What’s the secret for healthy and productive beehives?


Beekeeping is a profession that requires respect and proper care of our greatest assets, honey bees. That means understanding when it’s time to provide supplemental food. Failure to notice when these times are can result in:


  • Reduced vitality of the worker bees, which can result in fewer or complete stoppage of foraging flights. Fewer foraging flights mean they can’t gather enough pollen.
  • Cessation of breeding activities, especially brood rearing and maintenance of hive’s population.
  • Reduction of hive-cleaning activities.
  • Production of lower quality bees.
  • Reduced ability to defend against natural enemies.
  • Bees that are more prone to diseases.


Starvation leads to declining colonies and subsequent loss of financial livelihood


When you can identify the leaner times and provide the necessary nutrition and sustenance, you’re on your way to building a strong and productive apiculture business year round as well as stronger, healthier bees.


With the onset of climate change, professional beekeepers face more challenges than previous times. These include multiple periods of nectar and pollen shortages, which can devastate the hive. Because of these factors, beekeepers have to provide high quality, cost-effective nutrition for their bees.

bee on a flower



Need for carbohydrates



Carbohydrates are the main constituents of both honey and nectar. Carbohydrates from nectar, proteins from pollen and water comprise the diet of the bees from the beginning of their existence. Carbohydrates provide the needed energy for the bees and sugar from sugar beet is the dominant source of carbohydrates for this industry. bee on flower




Times when supplementation with feed Is vital


Precautionary Maintenance Feeding


In early spring there isn’t always a lot of nectar available and it’s not possible that bees will have excess from the winter. This is a good time to provide some syrup made with either invertase invertobee 50-C or invertobee-50PV.


Syrup made with invertase invertobee 50-C is a carbohydrate-rich food product that gives bees the raw energy they need to get tasks done. Alternatively, for lowering the cost, the syrup can also be inverted with invertase invertobee 50-W at higher temperature.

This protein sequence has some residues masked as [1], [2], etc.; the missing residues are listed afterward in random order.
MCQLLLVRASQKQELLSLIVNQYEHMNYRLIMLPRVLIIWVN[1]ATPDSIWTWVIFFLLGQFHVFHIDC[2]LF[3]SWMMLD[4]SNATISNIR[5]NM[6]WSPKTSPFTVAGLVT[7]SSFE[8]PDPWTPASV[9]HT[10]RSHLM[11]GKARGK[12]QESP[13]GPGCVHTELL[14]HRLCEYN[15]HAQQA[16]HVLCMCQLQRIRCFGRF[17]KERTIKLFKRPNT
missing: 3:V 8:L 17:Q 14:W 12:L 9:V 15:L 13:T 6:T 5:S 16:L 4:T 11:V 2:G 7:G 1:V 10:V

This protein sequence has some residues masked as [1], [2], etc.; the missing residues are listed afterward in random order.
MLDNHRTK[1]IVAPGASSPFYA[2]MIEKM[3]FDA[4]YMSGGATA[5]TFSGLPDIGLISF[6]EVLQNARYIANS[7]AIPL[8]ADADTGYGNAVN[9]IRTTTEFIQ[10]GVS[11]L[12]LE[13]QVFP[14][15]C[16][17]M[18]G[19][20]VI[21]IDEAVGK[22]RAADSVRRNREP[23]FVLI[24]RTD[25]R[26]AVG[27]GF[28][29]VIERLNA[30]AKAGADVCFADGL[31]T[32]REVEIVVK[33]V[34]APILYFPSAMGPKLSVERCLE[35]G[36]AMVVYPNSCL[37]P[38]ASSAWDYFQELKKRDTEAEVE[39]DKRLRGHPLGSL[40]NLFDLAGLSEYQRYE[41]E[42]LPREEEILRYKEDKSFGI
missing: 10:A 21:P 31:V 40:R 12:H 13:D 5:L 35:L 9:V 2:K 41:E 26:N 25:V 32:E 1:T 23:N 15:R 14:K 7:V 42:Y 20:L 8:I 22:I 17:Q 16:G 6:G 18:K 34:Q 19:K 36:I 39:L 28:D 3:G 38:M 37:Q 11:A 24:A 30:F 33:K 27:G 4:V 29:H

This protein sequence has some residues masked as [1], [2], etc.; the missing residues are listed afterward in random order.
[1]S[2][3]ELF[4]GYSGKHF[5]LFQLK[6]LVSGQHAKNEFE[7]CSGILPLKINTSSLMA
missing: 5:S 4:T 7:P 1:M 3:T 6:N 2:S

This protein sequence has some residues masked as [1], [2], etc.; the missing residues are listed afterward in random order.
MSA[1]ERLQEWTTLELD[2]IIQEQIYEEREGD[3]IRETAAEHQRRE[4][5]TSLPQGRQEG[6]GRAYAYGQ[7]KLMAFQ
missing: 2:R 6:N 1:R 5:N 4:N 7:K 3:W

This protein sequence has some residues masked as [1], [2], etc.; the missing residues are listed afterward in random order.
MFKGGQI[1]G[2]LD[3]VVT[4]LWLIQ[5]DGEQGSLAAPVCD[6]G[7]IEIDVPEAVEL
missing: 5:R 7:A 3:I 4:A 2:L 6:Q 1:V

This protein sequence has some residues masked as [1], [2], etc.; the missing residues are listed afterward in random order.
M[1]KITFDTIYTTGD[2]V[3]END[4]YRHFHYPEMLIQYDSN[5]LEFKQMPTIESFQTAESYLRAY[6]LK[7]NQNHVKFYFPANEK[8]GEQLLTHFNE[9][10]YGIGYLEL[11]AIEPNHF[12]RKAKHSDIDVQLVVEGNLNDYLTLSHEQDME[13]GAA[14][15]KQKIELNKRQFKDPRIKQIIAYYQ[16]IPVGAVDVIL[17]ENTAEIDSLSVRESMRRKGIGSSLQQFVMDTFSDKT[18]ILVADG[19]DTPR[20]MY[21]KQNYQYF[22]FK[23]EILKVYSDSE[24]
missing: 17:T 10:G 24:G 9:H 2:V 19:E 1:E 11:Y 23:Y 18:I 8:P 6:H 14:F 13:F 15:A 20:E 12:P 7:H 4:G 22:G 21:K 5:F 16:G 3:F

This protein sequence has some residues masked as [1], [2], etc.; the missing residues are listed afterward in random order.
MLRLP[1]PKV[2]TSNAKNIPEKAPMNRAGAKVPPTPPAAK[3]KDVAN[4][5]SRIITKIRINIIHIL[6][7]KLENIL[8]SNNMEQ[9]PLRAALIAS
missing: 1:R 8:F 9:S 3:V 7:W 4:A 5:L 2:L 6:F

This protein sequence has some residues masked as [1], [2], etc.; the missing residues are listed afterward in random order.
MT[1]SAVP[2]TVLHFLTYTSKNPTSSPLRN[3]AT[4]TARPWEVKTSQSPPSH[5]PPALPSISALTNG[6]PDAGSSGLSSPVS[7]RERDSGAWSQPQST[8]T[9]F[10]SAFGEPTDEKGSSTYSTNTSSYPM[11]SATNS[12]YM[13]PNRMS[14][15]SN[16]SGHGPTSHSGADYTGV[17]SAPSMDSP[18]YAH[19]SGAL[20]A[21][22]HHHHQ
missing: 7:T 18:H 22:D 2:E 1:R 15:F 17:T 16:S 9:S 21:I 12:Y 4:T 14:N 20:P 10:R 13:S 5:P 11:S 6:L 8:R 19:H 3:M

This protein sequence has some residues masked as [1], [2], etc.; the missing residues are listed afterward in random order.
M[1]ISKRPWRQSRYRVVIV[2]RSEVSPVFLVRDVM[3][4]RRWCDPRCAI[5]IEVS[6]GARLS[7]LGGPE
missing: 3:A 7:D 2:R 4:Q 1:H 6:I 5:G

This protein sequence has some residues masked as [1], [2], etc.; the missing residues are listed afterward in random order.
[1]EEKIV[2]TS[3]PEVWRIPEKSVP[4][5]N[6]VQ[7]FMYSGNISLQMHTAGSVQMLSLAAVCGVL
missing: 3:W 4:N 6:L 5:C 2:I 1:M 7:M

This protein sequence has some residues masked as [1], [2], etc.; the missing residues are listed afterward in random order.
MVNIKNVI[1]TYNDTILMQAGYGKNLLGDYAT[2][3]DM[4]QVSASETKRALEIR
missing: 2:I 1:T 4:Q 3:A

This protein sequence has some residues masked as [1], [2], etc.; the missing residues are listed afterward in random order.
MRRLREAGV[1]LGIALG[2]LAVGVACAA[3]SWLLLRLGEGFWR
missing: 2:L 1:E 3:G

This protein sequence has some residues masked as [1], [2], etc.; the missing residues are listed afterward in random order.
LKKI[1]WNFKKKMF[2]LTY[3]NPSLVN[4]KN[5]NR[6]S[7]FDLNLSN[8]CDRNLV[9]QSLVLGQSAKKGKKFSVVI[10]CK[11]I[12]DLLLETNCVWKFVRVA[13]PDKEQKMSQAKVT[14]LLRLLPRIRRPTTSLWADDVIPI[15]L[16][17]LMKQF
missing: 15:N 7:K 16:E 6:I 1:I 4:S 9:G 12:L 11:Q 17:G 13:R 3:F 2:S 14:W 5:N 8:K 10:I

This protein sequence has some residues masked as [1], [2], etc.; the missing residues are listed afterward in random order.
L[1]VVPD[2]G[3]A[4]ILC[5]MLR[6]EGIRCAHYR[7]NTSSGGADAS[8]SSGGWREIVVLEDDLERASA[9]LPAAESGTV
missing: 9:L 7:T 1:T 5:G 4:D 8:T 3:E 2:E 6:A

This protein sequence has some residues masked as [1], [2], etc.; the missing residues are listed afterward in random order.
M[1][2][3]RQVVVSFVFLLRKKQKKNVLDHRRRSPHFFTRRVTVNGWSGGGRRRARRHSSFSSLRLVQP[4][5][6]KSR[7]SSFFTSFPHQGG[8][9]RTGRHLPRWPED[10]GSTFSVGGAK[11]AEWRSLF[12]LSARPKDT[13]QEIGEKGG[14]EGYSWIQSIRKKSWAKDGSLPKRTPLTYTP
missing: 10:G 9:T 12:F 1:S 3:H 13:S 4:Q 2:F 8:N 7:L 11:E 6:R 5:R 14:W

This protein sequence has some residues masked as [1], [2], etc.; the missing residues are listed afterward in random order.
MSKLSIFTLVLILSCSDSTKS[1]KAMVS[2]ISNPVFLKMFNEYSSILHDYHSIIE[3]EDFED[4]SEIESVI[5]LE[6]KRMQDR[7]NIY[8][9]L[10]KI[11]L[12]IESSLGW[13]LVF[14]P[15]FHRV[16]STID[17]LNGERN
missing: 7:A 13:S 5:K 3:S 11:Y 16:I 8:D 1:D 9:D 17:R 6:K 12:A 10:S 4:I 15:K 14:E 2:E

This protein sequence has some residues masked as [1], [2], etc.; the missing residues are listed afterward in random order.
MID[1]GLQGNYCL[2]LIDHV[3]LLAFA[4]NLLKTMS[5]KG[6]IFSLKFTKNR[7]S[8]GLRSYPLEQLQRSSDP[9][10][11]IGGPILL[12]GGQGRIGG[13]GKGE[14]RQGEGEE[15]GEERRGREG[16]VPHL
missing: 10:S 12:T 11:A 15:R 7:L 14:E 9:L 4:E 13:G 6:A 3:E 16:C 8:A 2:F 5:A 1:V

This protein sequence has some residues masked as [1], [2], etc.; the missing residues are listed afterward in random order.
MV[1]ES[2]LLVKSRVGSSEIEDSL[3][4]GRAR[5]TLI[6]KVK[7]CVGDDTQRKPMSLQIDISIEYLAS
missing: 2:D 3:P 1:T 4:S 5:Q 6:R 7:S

Products containing invertase help the bees reduce the energy required for processing food so that they can spend it on more vital tasks such as building the colony. Read more about here.


Feeding During Emergencies


There are two key times when it’s required to have emergency food supplies on hand. The first is when foraging hasn’t started. Having some dense syrup prepared with invertase Invertobee 66-W handy prevents both colony and production setbacks. Invertase invertobee 66-W also helps with the production of cells from wax (honeycombs), which is an additional source of profit for the beekeeper.


There are many cases when the beekeepers are far away from base. Supplementing with syrup is not easy for practical reasons in this case, so using sugar paste reduces the time interval required between successive visits to the apiary. Honeybees are supplied with 1-3kg of sugar paste made with invertase Invertobee-73-Z, which usually lasts for at least 1-2 weeks.


Use of invertase in sugar syrup or paste to achieve sugar inversion reduces feeding cost for three main reasons:

  • Inverted sugar syrup requires less energy to be assimilated by the bees. As a result they need to consume less feed.
  • Sugar paste remains soft until the end so the bees consume it all.
  • Since the bees consume all the paste, they are less likely to throw away pieces of paste outside of the hive, a phenomenon that causes physical and financial waste.


End of honey harvesting


After honey harvesting period ends, for example during summer time, if there is no nectar present, then the bees stop brood rearing and feeding then is required immediately. It is very important for the colony survival to have new bees produced before winter period. We should make sure also that the hives have feed stock for the winter.


invertobee: hives on a field


When Not To Feed


Bees shouldn’t be fed any sugar product just before or during the period of harvesting. Any external feeding at this point will result in adulterated honey and therefore will result in financial loss to your apiculture business.


Contingency planning is a part of any business model. It’s especially important in beekeeping because of nature’s increasing unpredictability. Taking the time to know when your apiaries will need the support is the best way to improve your year-round success.